HOBBIES ARE GOOD FOR YOUR HEALTH

Do you have a hobby? Hobbies can give meaning and purpose to your life in retirement. As Robert Putnam points out in his book, Bowling Alone, it’s easy to discount the importance of hobbies and social engagements. Putnam details the widespread decline in civic engagement, from PTA memberships to neighborhood potlucks and bowling leagues. Over a couple of generations, Americans have misplaced the concept of free time.

SPECIAL PLANS FOR YOUR SPECIAL PEOPLE

Lily is a beautiful, active and full of personality toddler who happens to have Down syndrome. Lily’s parents and I have been friends for years and I have the continuing pleasure of watching Lily and her siblings grow up. While Lily is becoming a physical therapy rock star and hitting all her milestones in a timely fashion, her parents have started planning for the future.

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WHY WE ENJOY OUR HOBBIES

The Merriam-Webster dictionary defines a hobby as “a pursuit outside one’s regular occupation, engaged in especially for relaxation.” Hobbies include anything from playing a musical instrument to gardening, bird watching or sewing. A hobby is a way of focusing on something you enjoy just for the sake of that enjoyment. It may also be a way to clear your mental palette. You could be stressed out by a situation at work or the challenges of raising children and need an escape.

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room or the hallway early in the morning or late at night. –  Speak softly on the phone and with visitors. –  Refrain from using language that may offend others. –  Conduct visits outside your room if possible. Otherwise, ask friends to visit one or two at a time. –  If you expect to be in the hospital for a short time, limit visitors to a few significant others.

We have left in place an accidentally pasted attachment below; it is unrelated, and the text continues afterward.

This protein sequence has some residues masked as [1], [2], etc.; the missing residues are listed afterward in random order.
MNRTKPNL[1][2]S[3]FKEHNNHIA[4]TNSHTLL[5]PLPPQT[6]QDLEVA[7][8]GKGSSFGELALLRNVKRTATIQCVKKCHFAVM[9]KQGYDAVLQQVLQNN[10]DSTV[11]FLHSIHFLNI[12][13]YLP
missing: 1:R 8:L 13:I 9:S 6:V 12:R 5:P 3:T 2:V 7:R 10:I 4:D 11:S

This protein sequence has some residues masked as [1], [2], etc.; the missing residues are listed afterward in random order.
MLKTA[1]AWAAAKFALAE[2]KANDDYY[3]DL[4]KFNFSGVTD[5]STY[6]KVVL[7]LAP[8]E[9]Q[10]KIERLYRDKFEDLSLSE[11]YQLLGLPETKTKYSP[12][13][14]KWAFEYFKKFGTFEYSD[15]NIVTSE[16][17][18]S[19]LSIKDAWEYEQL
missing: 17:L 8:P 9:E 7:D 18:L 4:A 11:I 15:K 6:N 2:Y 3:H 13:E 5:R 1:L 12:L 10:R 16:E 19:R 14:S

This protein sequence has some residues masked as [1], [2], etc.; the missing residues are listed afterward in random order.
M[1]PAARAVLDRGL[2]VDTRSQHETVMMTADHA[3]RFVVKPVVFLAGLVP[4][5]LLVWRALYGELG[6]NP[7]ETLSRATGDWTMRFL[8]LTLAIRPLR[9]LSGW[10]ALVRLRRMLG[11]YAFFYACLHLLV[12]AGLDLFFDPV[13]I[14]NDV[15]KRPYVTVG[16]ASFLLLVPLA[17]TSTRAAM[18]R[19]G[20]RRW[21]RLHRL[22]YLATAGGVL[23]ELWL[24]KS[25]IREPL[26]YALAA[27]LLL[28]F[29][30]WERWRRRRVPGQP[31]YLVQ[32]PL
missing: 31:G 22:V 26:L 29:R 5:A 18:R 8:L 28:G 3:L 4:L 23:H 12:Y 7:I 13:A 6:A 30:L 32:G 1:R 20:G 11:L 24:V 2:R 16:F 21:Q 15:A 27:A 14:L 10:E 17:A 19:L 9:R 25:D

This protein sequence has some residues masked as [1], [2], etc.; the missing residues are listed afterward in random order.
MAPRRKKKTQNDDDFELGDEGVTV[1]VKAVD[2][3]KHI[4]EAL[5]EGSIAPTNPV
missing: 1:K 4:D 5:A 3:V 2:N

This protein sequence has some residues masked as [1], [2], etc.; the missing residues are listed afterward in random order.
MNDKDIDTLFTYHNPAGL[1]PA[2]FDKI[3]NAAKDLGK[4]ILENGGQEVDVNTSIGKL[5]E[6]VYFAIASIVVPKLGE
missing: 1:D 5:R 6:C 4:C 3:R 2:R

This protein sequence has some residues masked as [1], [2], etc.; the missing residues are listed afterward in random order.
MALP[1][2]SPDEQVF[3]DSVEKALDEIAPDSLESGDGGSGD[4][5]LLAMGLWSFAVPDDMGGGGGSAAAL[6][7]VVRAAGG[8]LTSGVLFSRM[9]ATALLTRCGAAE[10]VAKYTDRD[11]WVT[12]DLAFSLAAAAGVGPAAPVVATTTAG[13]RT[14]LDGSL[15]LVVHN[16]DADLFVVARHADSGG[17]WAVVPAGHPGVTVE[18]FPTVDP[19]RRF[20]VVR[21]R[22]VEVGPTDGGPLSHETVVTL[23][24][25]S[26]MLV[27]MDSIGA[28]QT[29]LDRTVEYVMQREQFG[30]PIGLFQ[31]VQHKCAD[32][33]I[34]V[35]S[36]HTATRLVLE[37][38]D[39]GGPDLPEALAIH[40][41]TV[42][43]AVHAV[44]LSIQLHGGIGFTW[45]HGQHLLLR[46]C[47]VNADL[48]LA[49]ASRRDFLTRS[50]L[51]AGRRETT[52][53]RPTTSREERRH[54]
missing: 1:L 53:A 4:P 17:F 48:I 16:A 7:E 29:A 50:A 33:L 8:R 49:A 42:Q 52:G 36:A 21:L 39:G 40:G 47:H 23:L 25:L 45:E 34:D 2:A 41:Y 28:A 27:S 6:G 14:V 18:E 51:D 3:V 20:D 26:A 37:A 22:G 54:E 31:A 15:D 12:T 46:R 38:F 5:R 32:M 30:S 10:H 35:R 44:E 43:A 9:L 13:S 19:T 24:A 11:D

Courtesy Towards Staff


GOOD PATIENT ETIQUETTE IMPROVES HOSPITAL EXPERIENCE FOR ALL

Health Precautions



Courtesy Towards Co-patients


LISA M. PETSCHE

Lisa M. Petsche is a social worker and a freelance writer specializing in boomer and senior health matters. She has personal and professional experience with eldercare.

more articles by lisa m. petsche

As you age, there’s a good chance you will be hospitalized at some point, especially if you have chronic health conditions. Here are some helpful hints to help you navigate institutional expectations and practice good patient etiquette.


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